Embrace What Makes a Team Better and Ditch What Doesn’t

light-a-match

Change is scary. But what happens when you throw all convention out the window? Like really let loose and do something totally extreme. When you keep doing something over and over that doesn’t work… isn’t that the definition of insanity? So instead of driving yourself crazy, beating your head against the wall doing the same old thing, what’s stopping you from trying something different?

If you follow our blog, you’ve probably heard how we jumped in and implemented agile methodologies throughout our entire organization. Whether you know what that means or not, the bottom line is we knew we could do things better but the constraints of traditional management and organizational structure were preventing us from changing.

How is That Working Out, You Ask?

We are seeing progress and making gradual adjustments as we go. In particular, if something doesn’t work, we’re changing it. If that change works, we keep doing it. If it doesn’t, we try something else… today. Because if something doesn’t work, why would you wait to change it?

And the team – the people who are actually doing the work – makes those decisions. No need to ask permission. No need to rally the troops and present to your manager then wait for it to go up the chain. There is no chain. Instead, as long as your team agrees, that’s all the buy-in you need. Hindsight is 20/20. Now it seems awfully logical.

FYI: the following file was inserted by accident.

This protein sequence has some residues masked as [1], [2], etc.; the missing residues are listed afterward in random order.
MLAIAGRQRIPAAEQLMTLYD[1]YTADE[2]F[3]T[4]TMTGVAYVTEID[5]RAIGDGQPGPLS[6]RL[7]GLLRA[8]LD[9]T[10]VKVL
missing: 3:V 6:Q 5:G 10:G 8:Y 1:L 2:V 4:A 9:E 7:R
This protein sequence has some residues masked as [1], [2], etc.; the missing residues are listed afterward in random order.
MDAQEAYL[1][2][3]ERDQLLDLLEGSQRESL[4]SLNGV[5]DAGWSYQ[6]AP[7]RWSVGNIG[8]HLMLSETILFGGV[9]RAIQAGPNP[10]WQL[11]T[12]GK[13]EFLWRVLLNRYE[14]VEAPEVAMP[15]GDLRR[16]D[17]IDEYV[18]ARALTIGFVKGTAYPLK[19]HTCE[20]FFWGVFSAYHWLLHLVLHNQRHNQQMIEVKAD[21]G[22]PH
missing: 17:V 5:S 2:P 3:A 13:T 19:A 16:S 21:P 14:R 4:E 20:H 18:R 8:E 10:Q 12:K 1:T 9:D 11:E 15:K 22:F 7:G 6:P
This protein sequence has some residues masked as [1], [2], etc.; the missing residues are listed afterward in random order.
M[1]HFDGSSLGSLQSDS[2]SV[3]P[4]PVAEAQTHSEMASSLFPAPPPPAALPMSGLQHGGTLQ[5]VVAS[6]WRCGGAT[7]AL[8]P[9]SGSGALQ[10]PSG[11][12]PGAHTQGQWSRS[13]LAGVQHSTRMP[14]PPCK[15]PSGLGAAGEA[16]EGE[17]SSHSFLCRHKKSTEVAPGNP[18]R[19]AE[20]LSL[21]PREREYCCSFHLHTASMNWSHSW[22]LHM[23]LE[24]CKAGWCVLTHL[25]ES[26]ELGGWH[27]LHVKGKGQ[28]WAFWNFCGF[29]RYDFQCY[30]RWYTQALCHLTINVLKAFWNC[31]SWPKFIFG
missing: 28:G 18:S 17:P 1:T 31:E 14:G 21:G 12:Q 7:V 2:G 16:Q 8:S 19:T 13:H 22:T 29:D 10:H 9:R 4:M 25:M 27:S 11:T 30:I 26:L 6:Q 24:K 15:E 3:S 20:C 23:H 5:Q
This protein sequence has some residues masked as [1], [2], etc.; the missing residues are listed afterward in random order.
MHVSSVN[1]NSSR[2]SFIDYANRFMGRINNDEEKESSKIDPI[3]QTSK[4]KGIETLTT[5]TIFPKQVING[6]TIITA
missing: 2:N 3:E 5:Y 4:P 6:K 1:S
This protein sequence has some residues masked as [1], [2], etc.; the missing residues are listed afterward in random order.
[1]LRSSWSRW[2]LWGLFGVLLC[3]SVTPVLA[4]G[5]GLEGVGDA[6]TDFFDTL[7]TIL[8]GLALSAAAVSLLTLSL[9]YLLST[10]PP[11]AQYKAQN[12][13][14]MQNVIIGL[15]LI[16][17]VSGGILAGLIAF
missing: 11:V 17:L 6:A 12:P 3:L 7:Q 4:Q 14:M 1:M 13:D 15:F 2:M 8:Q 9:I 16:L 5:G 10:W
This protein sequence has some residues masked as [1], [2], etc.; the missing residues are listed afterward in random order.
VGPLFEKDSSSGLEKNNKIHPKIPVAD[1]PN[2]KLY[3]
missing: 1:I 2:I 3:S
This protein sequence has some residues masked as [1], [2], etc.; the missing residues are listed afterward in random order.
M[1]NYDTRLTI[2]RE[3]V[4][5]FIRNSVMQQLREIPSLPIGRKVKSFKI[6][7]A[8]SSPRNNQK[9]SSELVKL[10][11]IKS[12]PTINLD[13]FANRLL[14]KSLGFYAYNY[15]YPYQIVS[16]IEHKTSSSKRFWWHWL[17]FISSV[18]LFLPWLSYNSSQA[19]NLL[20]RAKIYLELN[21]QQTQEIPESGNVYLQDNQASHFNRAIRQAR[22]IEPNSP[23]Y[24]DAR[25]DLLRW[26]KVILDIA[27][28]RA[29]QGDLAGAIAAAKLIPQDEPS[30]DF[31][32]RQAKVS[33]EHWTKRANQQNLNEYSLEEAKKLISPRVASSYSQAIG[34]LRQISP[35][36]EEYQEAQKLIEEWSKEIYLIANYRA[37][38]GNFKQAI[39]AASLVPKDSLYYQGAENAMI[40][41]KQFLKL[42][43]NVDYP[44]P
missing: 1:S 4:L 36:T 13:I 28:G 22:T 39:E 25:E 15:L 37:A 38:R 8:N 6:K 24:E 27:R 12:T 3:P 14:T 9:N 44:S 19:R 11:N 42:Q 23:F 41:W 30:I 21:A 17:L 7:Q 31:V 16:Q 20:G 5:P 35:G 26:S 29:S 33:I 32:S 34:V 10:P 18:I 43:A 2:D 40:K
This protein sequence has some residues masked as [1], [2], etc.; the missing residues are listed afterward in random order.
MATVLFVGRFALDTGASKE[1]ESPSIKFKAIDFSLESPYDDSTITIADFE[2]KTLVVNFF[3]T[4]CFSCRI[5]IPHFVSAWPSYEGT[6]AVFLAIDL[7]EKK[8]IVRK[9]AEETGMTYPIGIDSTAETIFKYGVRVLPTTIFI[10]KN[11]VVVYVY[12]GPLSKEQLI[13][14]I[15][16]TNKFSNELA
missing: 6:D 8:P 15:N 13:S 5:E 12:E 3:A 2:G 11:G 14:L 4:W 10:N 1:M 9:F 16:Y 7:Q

For example, I am a member of the Client Services and Advisory Team. As a team we decided there were some challenges with the direction we were going, so we decided to try something different for 30 days. And yes, it’s been a little tough and there have been some bumps already. But after 30 days, we’ll take a look at how it went and keep doing what worked. As we work through the challenges and figure out what isn’t working, we’ll come up with new things to try. Then try again. Each time learning more and embracing what makes us better while ditching what doesn’t.

Will it work better? We don’t know.

But if we don’t at least try, how will we ever know?

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This entry was posted in Agile, Geonetric Culture, Leadership, Transparency by Andrea Joyner. Bookmark the permalink.
Andrea Joyner

About Andrea Joyner

A born networker, Andrea left the surveys and spreadsheets of her market research career for the opportunity to work with healthcare organizations and provide strategic direction for their online initiatives. She’s worked with heavy hitters including Blue Cross Blue Shield and Cleveland Clinic, so she understands how to help our clients reach across departmental boundaries and gain buy-in for Web initiatives. An advocate of measurement, she leverages her research skills to create competitive benchmarks for our clients, ensuring they continue to be leaders in the eHealth space. Andrea holds a BA in English with a minor business from Mt. Mercy College. When she’s not building bridges for clients, she’s building them at Geonetric by organizing company sports teams and fundraisers.

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